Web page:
Canning, freezing and dehydrating processed foods destroy their natural taste. This means these types of foods need to be “repaired” in order to provide the flavour, consistency, and aroma of the original food.

And here is where “the flavour industry” comes into place. In fact, without the flavour industry, fast food will not exist.

The fast-food industry “reasoning”

The fast-food industry is well aware that customers are not concerned with how healthy the food is; it is the taste that is critical in bringing customers back. In fact, the taste is even more critical than price and convenience.

Artificial flavours not only guarantee a desirable taste, but they also provide texture and smell. The flavour industry is responsible for giving chips, bread, crackers, cookies, ice cream, breakfast cereals, and many other processed foods the flavours of which we are so fond.

I know you would like to believe that these foods that taste so good are the result of elaborate preparations in the kitchens. Unfortunately, this is not the case. In addition, you need to assume that if artificial colouring is adding for taste and consistency, then food manufacturers need to add also artificial aroma. Otherwise, the original food will be too insipid.

Our perception of flavours and odours

There are only four values that your tongue can sense -sweet, salty, sour, bitter– while your nose can detect thousands of different odours. Therefore most artificial flavours have both taste and smell concoctions to trick all of us.

Dozens or sometimes hundreds of chemicals combine to create the taste and smell in real food. In the case of fruits, however, just one or a few chemical components are responsible for their taste and smell. For example, the chemical Octyl Acetate is the main component in orange flavour, while isoamyl acetate is the main component of banana flavour.

Manufacturers recreate in the laboratories these chemicals and by adding them to the processed food, they make sure the product tastes to some degree, like orange or banana.

To make the artificial flavour closer to the real thing, food manufacturers add other chemicals in the correct proportions. Of course, the precise mixture of chemicals added to a portion of food is kept as a secret, not only from the competition but also from consumers.

Take a look at what a mixture is needed to recreate a strawberry flavour is one of those strawberry milkshakes you may think it tastes so good:

Typical Artificial Strawberry Flavor

Amyl acetate, amyl butyrate, amyl valerate, anethol, anisyl formate, benzyl acetate, benzyl isobutyrate, butyric acid, cinnamyl isobutyrate, cinnamyl valerate, cognac essential oil, diacetyl, dipropyl ketone, heptanoate, ethyl heptylate, ethyl lactate, ethyl methylphenylglydi-hydroxyphyenyl-2-butanone, alpha-ionone, isobutyl anthranilate, isobutyl butyrate, lemon essential oil, maltol, 4-methylacetophenone, methyl anthranilate, methyl benzoate, methyl cinnamate, methyl heptane, methyl naphthyl ketone, methyl salicylate, mint essential oil, neroli essential oil, nerolin, neryl isobutyrate, orris butter, phenethyl, alcohol, eosw, rum ether, gamma-unde-calactone, vanillin, and solvent.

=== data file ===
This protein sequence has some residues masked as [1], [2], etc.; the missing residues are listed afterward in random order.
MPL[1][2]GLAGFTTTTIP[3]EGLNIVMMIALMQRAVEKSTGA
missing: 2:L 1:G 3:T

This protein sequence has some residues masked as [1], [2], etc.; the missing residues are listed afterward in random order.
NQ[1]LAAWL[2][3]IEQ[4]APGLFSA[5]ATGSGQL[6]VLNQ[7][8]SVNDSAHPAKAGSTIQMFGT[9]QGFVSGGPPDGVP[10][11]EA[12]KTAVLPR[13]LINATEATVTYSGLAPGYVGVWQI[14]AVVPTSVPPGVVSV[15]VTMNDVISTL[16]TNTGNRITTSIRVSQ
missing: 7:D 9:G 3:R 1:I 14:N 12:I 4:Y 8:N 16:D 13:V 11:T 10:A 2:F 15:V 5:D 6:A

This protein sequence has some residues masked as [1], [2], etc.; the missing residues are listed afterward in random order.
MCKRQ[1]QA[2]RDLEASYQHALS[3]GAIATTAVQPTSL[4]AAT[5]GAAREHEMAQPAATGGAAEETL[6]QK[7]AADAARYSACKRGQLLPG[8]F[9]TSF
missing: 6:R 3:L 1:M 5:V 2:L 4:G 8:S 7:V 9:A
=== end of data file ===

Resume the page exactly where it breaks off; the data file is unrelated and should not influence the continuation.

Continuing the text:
And you thought that the colour and flavour in that tasting shake came from strawberries!

Are natural flavours any better?

Natural flavours are not necessarily any better than artificial ones and they can contain as many chemicals like artificial flavours. However, artificial flavours are the favourite of food manufacturers because they are cheaper to produce than natural ones. And you know how it works: if it is cheaper, food manufacturers will use the cheapest version regardless of the effect on your health.

Scientific advances may have created extremely convincing artificial flavours, but they’ve never exactly right. Something is always off, and if you listen carefully to your body, it will tell you that something is wrong with that “food” after you ingest it. It may be a stomach upset, a rash, etc. just listen to your body.

Artificial flavours saved the day for McDonald’s French fries

After McDonald’s was highly criticized for the high amount of saturated fat contained in their fries, the company’s CEOs decided to replace the cottonseed oil and beef tallow they were using to cook their French fries with pure vegetable oil. The problem here was that the fries didn’t taste so “good”. So, the flavour industry came to the rescue with their artificial flavourings. Now McDonald’s fries taste “great”.

Final words

The most important thing to remember when you buy processed fast food is that you see, smell, and taste comes from added chemicals. Although we are used to seeing lists of ingredients on packaged foods stating all the added flavourings, few of us stop to think about why they are there. Our food’s artificial flavours, sometimes referred to as “natural flavours”, determine how foods really taste.

Keep also in mind that manufacturers of processed foods make their final decisions on how to prepare food based on their profits, not your health or your family health for that matter.

Author

I am Andy Carpenter and I would start by saying that I have a Bachelor Degree in Nutrition Science conferred by California State University, Los Angeles and that I am certified as a Registered Dietitian.

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